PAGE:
Vigneron or vintner? The term vigneron is a French word that means someone who grows grapes to make their own wine. It’s pretty straightforward. The vigneron does two things– grow grapes and make wine. But you might ask– isn’t that the same as a vintner? It turns out it is not. They are not the same.
Vigneron or Vintner?
The vigneron cultivates the vine in the vineyard and then brings those grapes into the winery to make his or her own wine. According to the French, one is not considered a vigneron if they simply grow grapes and then sell the grapes to a winery. They say the same is true for the winemaker. Just because the winemaker buys the grapes from the farmer to make his special wine doesn’t make him a vigneron.
The term vintner on the other hand is defined in the Merriam-Webster Dictionary as a wine merchant. The word first appeared in the 15th century. It is used to describe someone who makes wine and then sells it.
I am a vigneron. I grow grapes on a beautiful 20 acre vineyard on Long Island and then make North Cliff wine from those same grapes. I am also French– or at least part French. My family was from Alsace– the beautiful wine region in eastern France that borders Germany. As a youngster, I remember my grandmother telling stories about our family in France. How they were forced to speak German in Alsace after the Franco-Prussian War. Those stories were passed down over the generations. My family was forced out of their ancestral home in Alsace in 1870 with my great grandfather being born in Paris later that year.
The German influence in winemaking in Alsace after the Franco-Prussian War had almost permanently disconnected the vignerons of Alsace from the rest of France. Sucrage and Coupage were the two practices used in German winemaking that were not practiced in France. Wines made by adding sugar– and wines mixed with other wines from outside Alsace were not permitted under French law. Adding sugar to wine was definitely something the French did not want or accept.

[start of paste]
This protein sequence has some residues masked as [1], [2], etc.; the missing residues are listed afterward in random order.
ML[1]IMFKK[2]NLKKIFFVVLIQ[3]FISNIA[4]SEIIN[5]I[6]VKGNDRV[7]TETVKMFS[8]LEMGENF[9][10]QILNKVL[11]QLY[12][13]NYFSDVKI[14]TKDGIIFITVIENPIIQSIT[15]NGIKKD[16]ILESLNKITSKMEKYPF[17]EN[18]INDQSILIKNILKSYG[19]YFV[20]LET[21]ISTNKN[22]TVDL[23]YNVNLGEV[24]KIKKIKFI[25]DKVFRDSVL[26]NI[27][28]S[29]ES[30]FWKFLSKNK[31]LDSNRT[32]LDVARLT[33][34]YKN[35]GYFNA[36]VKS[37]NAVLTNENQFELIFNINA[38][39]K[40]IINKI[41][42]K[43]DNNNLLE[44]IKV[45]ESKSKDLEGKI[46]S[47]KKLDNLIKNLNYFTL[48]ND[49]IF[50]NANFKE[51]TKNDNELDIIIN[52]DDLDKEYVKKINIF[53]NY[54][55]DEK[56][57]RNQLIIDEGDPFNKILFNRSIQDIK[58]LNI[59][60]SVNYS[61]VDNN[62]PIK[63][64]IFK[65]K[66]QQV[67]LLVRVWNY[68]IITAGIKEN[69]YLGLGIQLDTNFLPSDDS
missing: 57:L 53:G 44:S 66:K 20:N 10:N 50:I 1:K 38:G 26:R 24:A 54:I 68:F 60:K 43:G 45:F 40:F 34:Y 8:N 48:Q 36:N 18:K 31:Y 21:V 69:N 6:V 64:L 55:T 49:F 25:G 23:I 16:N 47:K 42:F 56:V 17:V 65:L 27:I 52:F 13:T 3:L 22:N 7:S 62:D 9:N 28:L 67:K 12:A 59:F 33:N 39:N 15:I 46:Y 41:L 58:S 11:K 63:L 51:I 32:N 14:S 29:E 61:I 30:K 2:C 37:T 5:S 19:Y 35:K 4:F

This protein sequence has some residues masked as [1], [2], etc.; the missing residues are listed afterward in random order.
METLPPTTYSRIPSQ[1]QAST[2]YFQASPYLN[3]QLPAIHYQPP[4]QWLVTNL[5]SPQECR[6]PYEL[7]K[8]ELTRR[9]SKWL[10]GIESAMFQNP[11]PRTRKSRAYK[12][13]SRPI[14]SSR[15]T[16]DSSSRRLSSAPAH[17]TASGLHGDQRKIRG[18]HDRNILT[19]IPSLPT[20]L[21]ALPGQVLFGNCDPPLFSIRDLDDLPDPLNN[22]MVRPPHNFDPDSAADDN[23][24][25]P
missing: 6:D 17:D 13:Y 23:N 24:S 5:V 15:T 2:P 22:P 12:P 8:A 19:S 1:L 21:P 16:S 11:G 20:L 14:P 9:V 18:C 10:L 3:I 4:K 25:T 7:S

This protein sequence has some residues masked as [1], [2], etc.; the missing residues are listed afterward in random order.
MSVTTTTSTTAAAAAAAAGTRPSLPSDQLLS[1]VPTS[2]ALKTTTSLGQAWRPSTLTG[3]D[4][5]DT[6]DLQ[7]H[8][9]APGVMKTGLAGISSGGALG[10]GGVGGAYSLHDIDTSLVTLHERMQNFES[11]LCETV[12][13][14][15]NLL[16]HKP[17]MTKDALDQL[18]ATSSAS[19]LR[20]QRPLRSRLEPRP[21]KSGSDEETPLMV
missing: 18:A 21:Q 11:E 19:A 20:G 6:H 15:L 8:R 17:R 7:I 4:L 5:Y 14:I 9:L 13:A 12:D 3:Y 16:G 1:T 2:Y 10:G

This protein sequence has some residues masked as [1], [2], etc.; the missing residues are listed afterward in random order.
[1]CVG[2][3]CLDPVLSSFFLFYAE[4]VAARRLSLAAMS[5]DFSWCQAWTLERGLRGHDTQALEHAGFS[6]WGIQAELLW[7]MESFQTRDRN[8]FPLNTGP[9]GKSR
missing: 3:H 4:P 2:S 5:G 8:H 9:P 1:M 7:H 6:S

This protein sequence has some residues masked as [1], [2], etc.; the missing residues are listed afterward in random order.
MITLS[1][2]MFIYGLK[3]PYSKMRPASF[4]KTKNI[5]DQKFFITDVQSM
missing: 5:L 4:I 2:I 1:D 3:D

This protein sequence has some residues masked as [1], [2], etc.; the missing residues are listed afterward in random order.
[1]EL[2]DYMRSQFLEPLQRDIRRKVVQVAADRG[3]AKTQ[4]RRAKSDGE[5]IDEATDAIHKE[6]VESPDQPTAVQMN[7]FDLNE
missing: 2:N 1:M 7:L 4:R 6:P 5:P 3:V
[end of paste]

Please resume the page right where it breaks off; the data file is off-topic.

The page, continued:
Why did sucrage become a common practice during the 50 years of German occupation in Alsace? The answer is simple. It appealed to German taste. The wines of Germany at that time were often sugared.
To the French, wine is a serious business.. Not only in the way it is connected to their economy. Wine is part of their national identity. French vignerons have always stressed the links between wine and Frenchness. In the past, drinking wine had been considered a ‘patriotic’ duty and the obligation of every good Frenchman.
Times Are Changing
Sucrage is a practice used in the United States. Adding sugar to wine is considered harmless and can improve taste and increase alcohol content in the wine. It is basically a secret in the wine world. Wineries don’t advertise to their customers that they add sugar to their wine. There is no law against it in the United States and it doesn’t have to be listed on the label of the bottle. So in most cases consumers never know sugar was added to their wine.
Vintners and Vignerons alike are beginning to prefer lower sugar levels in their grapes. They are asking vineyard managers to pick their grapes earlier in the season. Lower sugar in the grape makes a less potent wine and appeals to a younger generation of wine lovers. As for the French vigneron, it has never been a choice. The grape is ready to be harvested when the vigneron says it is ready to be harvested. He knows the grape harvest varies from year to year as does the sugar level. However, a true vigneron will never add sugar to his wine. It is just not French.